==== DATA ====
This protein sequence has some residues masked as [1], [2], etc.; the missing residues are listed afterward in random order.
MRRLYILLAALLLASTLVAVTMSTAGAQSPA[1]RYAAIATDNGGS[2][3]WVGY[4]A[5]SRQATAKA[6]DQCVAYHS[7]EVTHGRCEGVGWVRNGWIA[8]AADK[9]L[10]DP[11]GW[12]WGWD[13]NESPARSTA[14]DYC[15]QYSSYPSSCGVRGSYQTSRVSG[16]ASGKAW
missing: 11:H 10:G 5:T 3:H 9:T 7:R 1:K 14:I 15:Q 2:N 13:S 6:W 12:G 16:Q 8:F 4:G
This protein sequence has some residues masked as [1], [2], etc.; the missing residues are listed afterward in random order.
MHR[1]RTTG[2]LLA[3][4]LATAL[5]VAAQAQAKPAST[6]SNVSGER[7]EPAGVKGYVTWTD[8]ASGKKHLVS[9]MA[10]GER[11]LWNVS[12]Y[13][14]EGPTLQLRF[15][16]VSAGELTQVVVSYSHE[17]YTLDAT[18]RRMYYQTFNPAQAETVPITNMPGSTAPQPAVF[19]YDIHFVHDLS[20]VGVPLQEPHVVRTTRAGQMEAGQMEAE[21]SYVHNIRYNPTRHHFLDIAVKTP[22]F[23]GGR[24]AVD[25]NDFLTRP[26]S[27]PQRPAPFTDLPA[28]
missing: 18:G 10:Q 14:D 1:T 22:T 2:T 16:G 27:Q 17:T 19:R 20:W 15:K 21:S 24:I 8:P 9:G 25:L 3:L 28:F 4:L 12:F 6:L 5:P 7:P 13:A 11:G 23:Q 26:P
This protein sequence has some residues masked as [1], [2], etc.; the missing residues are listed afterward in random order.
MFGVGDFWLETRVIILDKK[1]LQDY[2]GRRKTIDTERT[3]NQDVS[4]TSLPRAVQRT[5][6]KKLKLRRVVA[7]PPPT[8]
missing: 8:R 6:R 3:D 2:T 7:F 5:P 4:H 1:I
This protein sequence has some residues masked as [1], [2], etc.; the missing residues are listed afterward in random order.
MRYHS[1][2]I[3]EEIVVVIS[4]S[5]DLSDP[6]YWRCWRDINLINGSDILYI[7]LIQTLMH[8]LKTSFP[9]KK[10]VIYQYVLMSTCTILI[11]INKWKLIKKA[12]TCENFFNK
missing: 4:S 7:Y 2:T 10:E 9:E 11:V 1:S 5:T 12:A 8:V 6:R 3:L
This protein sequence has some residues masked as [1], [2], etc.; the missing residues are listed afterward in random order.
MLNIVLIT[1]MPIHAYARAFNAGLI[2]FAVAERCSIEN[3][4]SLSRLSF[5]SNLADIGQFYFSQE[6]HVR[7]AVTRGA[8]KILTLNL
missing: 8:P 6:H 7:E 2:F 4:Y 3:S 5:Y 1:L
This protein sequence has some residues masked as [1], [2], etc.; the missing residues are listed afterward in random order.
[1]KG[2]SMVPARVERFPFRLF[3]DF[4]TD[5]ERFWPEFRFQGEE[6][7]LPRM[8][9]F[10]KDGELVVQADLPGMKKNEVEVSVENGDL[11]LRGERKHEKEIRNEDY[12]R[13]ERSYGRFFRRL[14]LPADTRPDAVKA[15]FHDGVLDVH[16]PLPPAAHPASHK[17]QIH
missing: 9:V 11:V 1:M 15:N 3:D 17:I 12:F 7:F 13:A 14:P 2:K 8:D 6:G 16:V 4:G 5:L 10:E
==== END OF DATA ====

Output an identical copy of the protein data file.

This protein sequence has some residues masked as [1], [2], etc.; the missing residues are listed afterward in random order.
MRRLYILLAALLLASTLVAVTMSTAGAQSPA[1]RYAAIATDNGGS[2][3]WVGY[4]A[5]SRQATAKA[6]DQCVAYHS[7]EVTHGRCEGVGWVRNGWIA[8]AADK[9]L[10]DP[11]GW[12]WGWD[13]NESPARSTA[14]DYC[15]QYSSYPSSCGVRGSYQTSRVSG[16]ASGKAW
missing: 11:H 10:G 5:T 3:H 9:T 7:R 1:K 14:I 15:Q 2:N 13:S 6:W 12:G 16:Q 8:F 4:G
This protein sequence has some residues masked as [1], [2], etc.; the missing residues are listed afterward in random order.
MHR[1]RTTG[2]LLA[3][4]LATAL[5]VAAQAQAKPAST[6]SNVSGER[7]EPAGVKGYVTWTD[8]ASGKKHLVS[9]MA[10]GER[11]LWNVS[12]Y[13][14]EGPTLQLRF[15][16]VSAGELTQVVVSYSHE[17]YTLDAT[18]RRMYYQTFNPAQAETVPITNMPGSTAPQPAVF[19]YDIHFVHDLS[20]VGVPLQEPHVVRTTRAGQMEAGQMEAE[21]SYVHNIRYNPTRHHFLDIAVKTP[22]F[23]GGR[24]AVD[25]NDFLTRP[26]S[27]PQRPAPFTDLPA[28]
missing: 18:G 10:Q 14:D 1:T 22:T 2:T 16:G 27:Q 17:T 19:R 20:W 15:K 21:S 24:I 8:P 9:G 25:L 3:L 28:F 4:L 12:F 6:L 5:P 7:P 13:A 11:G 23:Q 26:P
This protein sequence has some residues masked as [1], [2], etc.; the missing residues are listed afterward in random order.
MFGVGDFWLETRVIILDKK[1]LQDY[2]GRRKTIDTERT[3]NQDVS[4]TSLPRAVQRT[5][6]KKLKLRRVVA[7]PPPT[8]
missing: 8:R 6:R 3:D 2:T 7:F 5:P 4:H 1:I
This protein sequence has some residues masked as [1], [2], etc.; the missing residues are listed afterward in random order.
MRYHS[1][2]I[3]EEIVVVIS[4]S[5]DLSDP[6]YWRCWRDINLINGSDILYI[7]LIQTLMH[8]LKTSFP[9]KK[10]VIYQYVLMSTCTILI[11]INKWKLIKKA[12]TCENFFNK
missing: 4:S 7:Y 2:T 10:E 9:E 11:V 1:S 5:T 12:A 8:V 6:R 3:L
This protein sequence has some residues masked as [1], [2], etc.; the missing residues are listed afterward in random order.
MLNIVLIT[1]MPIHAYARAFNAGLI[2]FAVAERCSIEN[3][4]SLSRLSF[5]SNLADIGQFYFSQE[6]HVR[7]AVTRGA[8]KILTLNL
missing: 8:P 6:H 7:E 2:F 4:Y 3:S 5:Y 1:L
This protein sequence has some residues masked as [1], [2], etc.; the missing residues are listed afterward in random order.
[1]KG[2]SMVPARVERFPFRLF[3]DF[4]TD[5]ERFWPEFRFQGEE[6][7]LPRM[8][9]F[10]KDGELVVQADLPGMKKNEVEVSVENGDL[11]LRGERKHEKEIRNEDY[12]R[13]ERSYGRFFRRL[14]LPADTRPDAVKA[15]FHDGVLDVH[16]PLPPAAHPASHK[17]QIH
missing: 9:V 11:V 1:M 15:N 3:D 17:I 12:F 7:F 13:A 14:P 2:K 8:D 6:G 16:V 4:G 5:L 10:E